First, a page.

The ideation process began primarily through associative exercises and heuristic intuitions.
Eventually, we began focusing on the tools surrounding the morning medication routine that could be leveraged as a sensory device. It was here when we determined that the electric toothbrush is the perfect unobtrusive accessory that can be used for dual purposes. And while the technology for a toothbrush that can perform drug tests via salivary samples exists, it has not yet been implemented into an adherence app. With an initial concept for an accessory in place, we began conceptualizing the framework of our app. This was done through storyboards and paper prototypes.
Two iterations of Panacea were designed for initial prototyping. The first design featured a simple root menu and an introductory sequence to help people enter their prescriptions and medical information quickly and seamlessly. The second design emphasized a "gamified" approach in order to increase incentives for the apps daily use.
Both paper prototypes underwent heuristic evaluation by a small sample of volunteers. Many design flaws and possible enhancements were identified during this period. A feature where users could track their daily mood and anxiety confused the evaluators and was ultimately nixed. Additional onboarding screens were created in sections where evaluators consistently requested more clarity. Users were largely frustrated with the “gamified” features and they were removed. Guided by the data from the evaluation, a comprehensive development plan for the next 4 weeks of iterating was created. A navigational skeleton and a simple wireframe were also constructed for the initial digital draft.
Some in-person user testing was conducted with our wireframe. Among other insights, these tests revealed that users had difficulty locating the "email doctor" function in the app, and it was determined that a new category featuring the users medical team would be implemented for a more intuitive social element. This fits well with the apps conceptual point of view of helping the user navigate the large "eco-system" involved with prescription medication, which obviously includes the users medical team.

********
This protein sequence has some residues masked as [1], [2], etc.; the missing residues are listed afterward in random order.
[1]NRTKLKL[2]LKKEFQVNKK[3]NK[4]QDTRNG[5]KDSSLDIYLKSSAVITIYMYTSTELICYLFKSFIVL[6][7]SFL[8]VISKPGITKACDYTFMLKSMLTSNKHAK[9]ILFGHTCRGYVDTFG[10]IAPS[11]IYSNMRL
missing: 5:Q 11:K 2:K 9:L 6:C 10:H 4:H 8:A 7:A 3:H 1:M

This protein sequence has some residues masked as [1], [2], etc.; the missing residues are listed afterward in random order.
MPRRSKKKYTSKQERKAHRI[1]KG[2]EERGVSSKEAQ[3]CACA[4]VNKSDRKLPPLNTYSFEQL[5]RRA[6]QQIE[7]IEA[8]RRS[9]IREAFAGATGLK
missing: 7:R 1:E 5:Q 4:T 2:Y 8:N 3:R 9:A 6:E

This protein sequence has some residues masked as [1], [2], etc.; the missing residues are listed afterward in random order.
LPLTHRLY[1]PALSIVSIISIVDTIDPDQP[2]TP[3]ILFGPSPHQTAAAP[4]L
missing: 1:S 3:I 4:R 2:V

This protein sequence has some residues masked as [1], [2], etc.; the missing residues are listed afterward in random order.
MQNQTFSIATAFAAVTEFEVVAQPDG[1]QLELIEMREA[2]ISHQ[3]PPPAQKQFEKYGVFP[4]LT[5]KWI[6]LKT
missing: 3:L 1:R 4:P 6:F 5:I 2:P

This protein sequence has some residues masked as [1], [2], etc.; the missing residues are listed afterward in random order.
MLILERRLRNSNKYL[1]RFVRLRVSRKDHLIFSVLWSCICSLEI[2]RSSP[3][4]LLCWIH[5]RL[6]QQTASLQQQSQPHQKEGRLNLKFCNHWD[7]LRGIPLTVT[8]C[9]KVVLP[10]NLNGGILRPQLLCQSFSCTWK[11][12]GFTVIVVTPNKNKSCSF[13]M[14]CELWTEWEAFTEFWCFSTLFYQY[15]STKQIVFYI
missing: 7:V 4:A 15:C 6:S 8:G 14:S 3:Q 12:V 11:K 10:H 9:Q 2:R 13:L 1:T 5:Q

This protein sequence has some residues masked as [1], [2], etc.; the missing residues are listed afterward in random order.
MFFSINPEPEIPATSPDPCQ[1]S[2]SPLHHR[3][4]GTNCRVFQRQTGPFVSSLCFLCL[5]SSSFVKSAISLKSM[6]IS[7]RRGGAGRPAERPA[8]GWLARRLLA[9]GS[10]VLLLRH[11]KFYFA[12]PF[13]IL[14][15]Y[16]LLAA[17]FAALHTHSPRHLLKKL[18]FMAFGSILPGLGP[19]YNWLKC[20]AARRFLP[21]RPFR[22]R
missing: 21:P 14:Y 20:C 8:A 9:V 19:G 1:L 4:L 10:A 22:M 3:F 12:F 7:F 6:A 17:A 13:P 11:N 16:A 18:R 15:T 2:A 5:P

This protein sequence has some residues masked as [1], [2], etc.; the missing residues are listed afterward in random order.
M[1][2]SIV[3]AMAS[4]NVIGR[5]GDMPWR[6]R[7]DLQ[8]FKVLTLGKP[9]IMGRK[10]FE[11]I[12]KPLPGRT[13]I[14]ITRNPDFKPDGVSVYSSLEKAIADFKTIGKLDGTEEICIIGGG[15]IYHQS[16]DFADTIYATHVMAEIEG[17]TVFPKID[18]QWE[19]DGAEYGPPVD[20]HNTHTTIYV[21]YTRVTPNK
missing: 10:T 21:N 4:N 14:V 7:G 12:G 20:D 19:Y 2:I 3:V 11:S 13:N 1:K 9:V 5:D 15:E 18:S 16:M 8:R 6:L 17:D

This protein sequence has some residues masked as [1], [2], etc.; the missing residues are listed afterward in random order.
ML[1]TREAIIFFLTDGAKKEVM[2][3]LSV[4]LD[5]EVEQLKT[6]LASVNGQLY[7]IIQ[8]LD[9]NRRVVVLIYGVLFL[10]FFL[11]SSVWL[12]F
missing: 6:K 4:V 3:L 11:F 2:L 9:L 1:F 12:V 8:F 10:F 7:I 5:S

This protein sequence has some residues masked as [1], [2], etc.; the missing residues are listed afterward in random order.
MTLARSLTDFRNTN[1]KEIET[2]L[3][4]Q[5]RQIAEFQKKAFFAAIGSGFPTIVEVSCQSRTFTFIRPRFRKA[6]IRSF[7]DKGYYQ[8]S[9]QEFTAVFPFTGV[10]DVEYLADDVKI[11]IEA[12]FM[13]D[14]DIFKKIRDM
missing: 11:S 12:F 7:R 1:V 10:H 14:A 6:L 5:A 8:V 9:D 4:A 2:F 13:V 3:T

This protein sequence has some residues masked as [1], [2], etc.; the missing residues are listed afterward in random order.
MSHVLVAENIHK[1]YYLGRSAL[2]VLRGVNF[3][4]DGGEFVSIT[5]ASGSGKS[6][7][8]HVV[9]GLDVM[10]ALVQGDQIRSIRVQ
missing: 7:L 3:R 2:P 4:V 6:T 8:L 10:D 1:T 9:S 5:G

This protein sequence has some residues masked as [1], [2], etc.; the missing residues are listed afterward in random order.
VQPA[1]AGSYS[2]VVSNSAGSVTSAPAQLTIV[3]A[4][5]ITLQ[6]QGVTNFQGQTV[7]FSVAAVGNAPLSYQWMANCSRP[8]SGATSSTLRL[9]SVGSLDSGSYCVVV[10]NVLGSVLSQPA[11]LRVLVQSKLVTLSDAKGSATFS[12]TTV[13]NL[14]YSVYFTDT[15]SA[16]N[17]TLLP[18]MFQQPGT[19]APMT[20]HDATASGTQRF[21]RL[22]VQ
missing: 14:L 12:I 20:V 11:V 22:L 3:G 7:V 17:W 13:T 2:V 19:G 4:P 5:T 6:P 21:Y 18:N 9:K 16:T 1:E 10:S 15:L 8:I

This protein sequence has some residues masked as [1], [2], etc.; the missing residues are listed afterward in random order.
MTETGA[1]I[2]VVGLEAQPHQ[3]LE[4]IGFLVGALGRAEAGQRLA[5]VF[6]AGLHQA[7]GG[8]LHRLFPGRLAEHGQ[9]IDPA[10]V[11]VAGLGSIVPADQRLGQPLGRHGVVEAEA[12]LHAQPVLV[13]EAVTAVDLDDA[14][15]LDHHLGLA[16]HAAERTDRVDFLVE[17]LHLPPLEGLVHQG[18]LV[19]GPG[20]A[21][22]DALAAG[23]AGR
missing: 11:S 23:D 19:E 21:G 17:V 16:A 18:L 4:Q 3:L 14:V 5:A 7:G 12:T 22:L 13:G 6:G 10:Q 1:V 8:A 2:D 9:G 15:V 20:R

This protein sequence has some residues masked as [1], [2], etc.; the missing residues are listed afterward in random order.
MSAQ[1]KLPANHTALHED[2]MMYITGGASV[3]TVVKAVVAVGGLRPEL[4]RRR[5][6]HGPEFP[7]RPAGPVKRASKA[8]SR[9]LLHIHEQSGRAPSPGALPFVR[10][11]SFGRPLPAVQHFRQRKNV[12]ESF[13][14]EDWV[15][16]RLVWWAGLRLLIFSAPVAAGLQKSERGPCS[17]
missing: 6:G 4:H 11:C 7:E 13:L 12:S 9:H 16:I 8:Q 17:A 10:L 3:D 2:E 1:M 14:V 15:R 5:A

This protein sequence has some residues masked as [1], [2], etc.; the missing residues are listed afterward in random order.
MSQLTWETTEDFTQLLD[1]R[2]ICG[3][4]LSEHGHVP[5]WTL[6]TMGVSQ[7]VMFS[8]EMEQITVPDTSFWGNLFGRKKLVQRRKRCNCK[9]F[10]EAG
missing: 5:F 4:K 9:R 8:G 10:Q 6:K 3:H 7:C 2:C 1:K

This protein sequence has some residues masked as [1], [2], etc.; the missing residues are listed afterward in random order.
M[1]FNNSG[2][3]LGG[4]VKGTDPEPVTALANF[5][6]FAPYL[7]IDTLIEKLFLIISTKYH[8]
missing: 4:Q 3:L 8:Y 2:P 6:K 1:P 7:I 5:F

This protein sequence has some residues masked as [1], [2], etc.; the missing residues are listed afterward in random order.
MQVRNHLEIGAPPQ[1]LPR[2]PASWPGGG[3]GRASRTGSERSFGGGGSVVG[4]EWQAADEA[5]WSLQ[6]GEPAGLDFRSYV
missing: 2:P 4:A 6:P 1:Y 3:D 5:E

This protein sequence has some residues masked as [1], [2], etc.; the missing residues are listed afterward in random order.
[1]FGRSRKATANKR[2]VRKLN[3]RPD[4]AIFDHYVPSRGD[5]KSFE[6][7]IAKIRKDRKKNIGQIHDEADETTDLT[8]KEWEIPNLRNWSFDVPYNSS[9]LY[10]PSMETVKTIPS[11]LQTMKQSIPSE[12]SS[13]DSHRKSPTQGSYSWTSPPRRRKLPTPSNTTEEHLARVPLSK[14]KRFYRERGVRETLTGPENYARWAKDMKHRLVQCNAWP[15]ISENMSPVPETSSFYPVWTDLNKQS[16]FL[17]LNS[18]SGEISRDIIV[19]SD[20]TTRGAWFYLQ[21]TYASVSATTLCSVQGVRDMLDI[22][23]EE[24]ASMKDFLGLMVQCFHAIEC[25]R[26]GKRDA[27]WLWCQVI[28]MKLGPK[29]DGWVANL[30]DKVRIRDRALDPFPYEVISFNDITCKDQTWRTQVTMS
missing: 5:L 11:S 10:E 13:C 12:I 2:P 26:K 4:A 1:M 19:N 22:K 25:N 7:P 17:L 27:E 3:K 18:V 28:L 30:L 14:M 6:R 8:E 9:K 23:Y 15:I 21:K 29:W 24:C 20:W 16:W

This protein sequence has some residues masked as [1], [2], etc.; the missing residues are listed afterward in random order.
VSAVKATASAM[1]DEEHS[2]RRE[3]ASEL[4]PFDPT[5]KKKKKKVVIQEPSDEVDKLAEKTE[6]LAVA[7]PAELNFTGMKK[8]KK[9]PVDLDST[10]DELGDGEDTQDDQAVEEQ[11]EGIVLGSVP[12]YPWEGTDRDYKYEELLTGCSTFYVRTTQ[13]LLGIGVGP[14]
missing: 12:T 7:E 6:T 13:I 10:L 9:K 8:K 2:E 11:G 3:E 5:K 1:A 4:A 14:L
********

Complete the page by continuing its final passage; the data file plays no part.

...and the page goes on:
Panacea Mockup 0.3
Email button inconveniently located deep within Profile Information.
Panacea Mockup 0.4
Email button is located in contextually relevant "medical team" area.
Interactive functionality was added to the revised mock-up in order to allow for digital prototyping. A random sample of users were chosen through UserTesting.com to complete specific tasks while using Panacea. While new flaws were identified during these tests, results showed that users ultimately found the interface intuitive and easy to navigate. The app rated low on aesthetic appeal, however, with some users saying they would not feel comfortable entering sensitive information into the app because it did not have a professional look. This data became the basis for an aesthetic makeover based on the principles of material design.
Panacea Mockup 0.4
"Create Account" sequence before the aesthetic makeover.
"Create Account" sequence after the aesthetic makeover.
In addition to an aesthetic makeover, the final mock-up featured some "quality of life" improvements inspired by the data. This included a home page that acted like a dashboard with pertinent information displayed for the user, and an integrated calendar with inputs for both medical appointments and refill schedules. Basic Panacea Brush functionality was also included in this iteration, allowing users to sync their toothbrush and view their adherence history.
Panacea Brush Feature
A final round of testing on UserTesting.com was conducted in order to determine the effectiveness of the redesign. Ratings were significantly higher than the previous high-fidelity mock-up by a significant degree. Some final adjustments were made to the design and the project concluded.